Five of the worst fat finger trading errors
For all the risk management strategies and investment in trading systems, there’s always room for mistakes to cause chaos in the markets. Trading errors caused by a broker pressing the wrong button or an IT glitch are pretty common, though only a few make the headlines.
Here we look at some of the worst ‘fat finger’ trading errors in history.
More than $617 billion in erroneous stock orders flooded Japan’s over-the-counter market at the beginning of October 2014. Among them were orders for 1.9 billion shares in Toyota, approximately 57 per cent of the company’s stock.
Fortunately, the broker involved was able to cancel the orders before they were fulfilled. If it had gone through, the order would have been worth more than the value of Sweden’s economy.
In 2009, a trader at UBS accidentally ordered £22 billion of Capcom bonds while trying to buy just £220,000. This took place out of trading hours and was spotted straight away by the Tokyo market.
While human error is often the cause of these sort of incidents, UBS said that in this case it was a computer problem that was at fault.
The Japanese government launched an investigation into how to prevent a repeat of this episode, which caused chaos in the markets. Shares in J-Com slumped after a broker at Mizuho Securities tried to sell 610,000 shares at 1 yen, when they had intended to sell one share for 610,000 yen. J-Com recovered by the end of the day but the error cost Mizuho 27 billion yen, or around $280 million.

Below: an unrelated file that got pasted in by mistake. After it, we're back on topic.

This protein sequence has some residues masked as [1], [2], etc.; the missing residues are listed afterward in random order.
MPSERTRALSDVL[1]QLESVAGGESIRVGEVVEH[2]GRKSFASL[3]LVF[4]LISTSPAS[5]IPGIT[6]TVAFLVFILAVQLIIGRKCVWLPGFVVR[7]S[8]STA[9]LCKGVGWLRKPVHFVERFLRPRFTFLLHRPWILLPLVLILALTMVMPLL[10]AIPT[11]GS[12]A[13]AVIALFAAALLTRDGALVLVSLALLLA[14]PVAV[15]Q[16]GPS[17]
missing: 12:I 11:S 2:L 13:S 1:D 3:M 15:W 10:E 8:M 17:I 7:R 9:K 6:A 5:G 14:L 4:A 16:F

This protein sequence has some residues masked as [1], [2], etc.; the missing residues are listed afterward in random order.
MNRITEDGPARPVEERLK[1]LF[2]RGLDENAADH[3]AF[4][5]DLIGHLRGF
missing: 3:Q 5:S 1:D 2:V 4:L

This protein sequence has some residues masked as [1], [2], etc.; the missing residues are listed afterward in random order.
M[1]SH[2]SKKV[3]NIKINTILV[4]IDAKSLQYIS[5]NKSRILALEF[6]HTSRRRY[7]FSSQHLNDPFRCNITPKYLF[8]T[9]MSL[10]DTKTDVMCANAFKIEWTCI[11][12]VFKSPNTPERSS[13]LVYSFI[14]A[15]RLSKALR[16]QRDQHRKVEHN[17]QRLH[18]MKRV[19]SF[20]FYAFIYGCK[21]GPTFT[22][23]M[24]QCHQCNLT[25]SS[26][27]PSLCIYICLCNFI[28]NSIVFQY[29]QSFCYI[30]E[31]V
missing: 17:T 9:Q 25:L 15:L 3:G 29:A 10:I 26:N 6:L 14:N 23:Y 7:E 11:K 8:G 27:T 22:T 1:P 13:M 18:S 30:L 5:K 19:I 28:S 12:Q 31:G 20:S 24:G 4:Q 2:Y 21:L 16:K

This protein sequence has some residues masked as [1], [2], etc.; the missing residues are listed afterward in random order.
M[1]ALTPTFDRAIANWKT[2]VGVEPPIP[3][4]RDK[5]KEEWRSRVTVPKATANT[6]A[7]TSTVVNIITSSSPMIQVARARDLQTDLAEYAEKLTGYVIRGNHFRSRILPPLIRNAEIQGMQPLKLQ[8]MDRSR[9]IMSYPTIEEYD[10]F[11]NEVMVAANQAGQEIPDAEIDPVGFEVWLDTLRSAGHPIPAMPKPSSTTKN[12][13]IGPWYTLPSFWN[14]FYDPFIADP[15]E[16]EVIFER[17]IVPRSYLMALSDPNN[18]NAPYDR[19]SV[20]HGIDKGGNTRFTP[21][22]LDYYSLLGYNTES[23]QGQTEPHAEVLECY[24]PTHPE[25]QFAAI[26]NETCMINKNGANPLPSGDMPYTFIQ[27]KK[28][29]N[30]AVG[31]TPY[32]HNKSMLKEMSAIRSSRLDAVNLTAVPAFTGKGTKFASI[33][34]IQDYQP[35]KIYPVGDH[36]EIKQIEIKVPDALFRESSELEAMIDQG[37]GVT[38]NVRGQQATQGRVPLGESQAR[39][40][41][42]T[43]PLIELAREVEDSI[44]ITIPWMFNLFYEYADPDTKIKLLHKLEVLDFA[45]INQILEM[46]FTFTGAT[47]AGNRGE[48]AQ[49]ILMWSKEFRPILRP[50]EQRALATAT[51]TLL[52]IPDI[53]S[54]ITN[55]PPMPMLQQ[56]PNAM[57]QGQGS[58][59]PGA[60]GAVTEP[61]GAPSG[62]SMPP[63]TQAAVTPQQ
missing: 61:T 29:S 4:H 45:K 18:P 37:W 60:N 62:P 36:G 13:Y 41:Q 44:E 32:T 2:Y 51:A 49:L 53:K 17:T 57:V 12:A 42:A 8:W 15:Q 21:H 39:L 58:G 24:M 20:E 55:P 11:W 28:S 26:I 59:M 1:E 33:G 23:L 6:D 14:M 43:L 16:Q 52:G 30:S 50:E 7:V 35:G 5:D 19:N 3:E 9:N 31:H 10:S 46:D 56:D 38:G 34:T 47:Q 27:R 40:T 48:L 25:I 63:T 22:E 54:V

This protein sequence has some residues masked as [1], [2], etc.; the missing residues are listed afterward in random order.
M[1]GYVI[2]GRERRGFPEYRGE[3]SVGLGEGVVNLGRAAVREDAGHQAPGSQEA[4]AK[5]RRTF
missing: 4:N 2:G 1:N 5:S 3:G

It was a “monumental trading error”, as Barclays Capital pointed out, but Mizuho had deep enough pockets to withstand the hit, which cannot be said for every brokerage firm.
Knight Capital, 2012
Knight Capital Group almost went bankrupt after losing more than $450 million when its computers made erroneous errors that could not be rescinded. It was later bailed out and sold.
The firm said a faulty upgrade to its trading software caused numerous erroneous trades to be sent.
Lehman Brothers, 2001
Perhaps the writing should have been on the wall for Lehman Brothers several years before it went belly up. In May 2001 a dealer at the firm’s London office wiped a cool £30 billion off the FTSE when he inadvertently ordered sales of shares in blue-chip companies such as BP and AstraZeneca that were 100 times larger than intended.
The hapless trader keyed in £300 million for a trade instead of £3 million. A fine of just £20,000 was the result.